Last week an animal welfare meeting was held by the California State Board of Food and Agriculture in Sacramento.
Dave Daley, PhD, professor at Chico State University and California Cattlemen’s Association member spoke at the meeting that included reps from animal industry groups as well as animal welfare groups. Daley says that the food-animal industries of California made an impressive showing at this meeting.
“It was critical that we were there for the State Board to recognize the scope and importance of animal agriculture,” says Daley. “Our state veterinarian (Dr. Annette Whiteford) did a great job showing how large animal agriculture is in this state. We are the #1 dairy state, #6 in beef cattle, #2 in sheep and top-10 in poultry. Agriculture in California is so diverse and large that people tend to forget the size of animal agriculture because they get so focused on crops like avocadoes, almonds, walnuts, etc.”
Daley notes that there are roughly 50 commodities California supplies to the nation and worldwide, but “…sometimes people forget about animals in the #1 agricultural state with over $33 billion in sales.”
Daley believes the meeting might have been better if there had more representation from animal activists groups. “I only say that because to a certain extent, we were preaching to the choir telling each other what a good job we do. We need to create a more open dialogue with those who disagree. We at least need to engage them in discussion. With that said, I was very proud of animal agriculture for their being willing to show up en force.”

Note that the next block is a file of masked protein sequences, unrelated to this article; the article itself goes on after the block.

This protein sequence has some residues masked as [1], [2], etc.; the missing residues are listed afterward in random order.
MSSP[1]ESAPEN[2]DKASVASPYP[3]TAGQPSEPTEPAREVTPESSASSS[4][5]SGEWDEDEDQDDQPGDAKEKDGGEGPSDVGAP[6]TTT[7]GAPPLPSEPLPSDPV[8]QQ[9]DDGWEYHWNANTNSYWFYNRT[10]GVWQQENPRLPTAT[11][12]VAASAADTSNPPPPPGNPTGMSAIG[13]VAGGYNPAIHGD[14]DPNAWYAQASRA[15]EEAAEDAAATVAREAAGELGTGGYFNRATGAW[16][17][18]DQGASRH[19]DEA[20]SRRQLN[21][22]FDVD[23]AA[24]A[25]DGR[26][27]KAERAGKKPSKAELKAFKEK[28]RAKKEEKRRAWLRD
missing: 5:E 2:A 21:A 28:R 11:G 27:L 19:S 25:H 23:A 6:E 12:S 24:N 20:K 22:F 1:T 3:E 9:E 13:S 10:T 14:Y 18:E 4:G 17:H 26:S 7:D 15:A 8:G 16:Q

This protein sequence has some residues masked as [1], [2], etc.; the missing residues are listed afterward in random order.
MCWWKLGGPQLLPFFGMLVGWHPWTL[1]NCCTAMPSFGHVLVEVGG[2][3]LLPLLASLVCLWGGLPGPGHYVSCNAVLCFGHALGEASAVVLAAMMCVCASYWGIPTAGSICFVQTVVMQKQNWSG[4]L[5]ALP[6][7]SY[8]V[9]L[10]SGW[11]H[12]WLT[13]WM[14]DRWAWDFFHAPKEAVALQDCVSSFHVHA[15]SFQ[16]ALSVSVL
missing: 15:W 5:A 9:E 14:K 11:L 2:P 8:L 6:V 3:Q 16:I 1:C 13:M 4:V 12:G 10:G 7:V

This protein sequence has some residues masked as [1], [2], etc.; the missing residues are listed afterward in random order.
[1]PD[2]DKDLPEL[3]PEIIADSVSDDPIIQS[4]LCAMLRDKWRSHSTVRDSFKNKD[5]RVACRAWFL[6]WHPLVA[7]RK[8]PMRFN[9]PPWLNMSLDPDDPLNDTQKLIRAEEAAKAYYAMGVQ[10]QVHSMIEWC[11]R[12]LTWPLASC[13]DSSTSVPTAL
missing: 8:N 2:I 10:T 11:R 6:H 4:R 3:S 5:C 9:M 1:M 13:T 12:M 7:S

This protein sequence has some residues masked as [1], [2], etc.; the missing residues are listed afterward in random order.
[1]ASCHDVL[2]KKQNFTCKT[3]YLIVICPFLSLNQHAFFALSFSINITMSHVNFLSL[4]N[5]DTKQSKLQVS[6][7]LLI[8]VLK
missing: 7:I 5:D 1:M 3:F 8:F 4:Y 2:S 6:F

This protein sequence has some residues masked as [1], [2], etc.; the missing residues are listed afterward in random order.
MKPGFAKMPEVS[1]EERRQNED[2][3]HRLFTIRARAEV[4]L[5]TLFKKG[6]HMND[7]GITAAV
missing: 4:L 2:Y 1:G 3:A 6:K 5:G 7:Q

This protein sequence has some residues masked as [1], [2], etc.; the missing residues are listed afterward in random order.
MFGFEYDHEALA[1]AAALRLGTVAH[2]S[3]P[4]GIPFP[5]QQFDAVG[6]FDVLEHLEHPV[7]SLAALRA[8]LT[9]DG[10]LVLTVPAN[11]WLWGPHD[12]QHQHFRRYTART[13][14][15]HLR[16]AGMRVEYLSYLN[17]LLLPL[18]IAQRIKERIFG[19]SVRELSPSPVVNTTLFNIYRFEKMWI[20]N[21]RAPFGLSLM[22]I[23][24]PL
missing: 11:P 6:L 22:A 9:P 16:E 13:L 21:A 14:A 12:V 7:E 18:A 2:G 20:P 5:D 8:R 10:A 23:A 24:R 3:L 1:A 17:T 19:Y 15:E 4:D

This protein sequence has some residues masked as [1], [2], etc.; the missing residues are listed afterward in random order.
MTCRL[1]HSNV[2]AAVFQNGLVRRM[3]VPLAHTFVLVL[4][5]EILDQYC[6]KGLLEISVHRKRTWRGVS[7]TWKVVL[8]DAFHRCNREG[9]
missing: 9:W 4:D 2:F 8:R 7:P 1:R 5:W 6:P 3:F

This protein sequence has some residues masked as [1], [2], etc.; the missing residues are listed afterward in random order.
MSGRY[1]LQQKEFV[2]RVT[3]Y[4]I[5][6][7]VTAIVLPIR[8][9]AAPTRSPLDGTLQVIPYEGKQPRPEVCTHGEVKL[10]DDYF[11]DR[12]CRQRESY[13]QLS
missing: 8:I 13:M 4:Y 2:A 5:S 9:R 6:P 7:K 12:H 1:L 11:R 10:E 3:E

Originally, the program for this meeting seemed to favor the animal activist groups, so the food-animal groups took the initiative to talk to the organizers to make sure the agenda represented all sides. Daley e-mailed the meeting chairmen to express concerns, and as a result of several contacts, the agenda was modified to more accurately include current practices by each commodity group.
“Be there and be prepared,” Daley says. “If it is a public meeting, at very least there is usually a public comment period at the end where everyone gets a fair shot. At our meeting, each member of the public was given three minutes. If you weren’t on the agenda and have a point to make, use that time wisely. Be prepared, articulate and make sure you aren’t saying the same thing that five other speakers have offered.”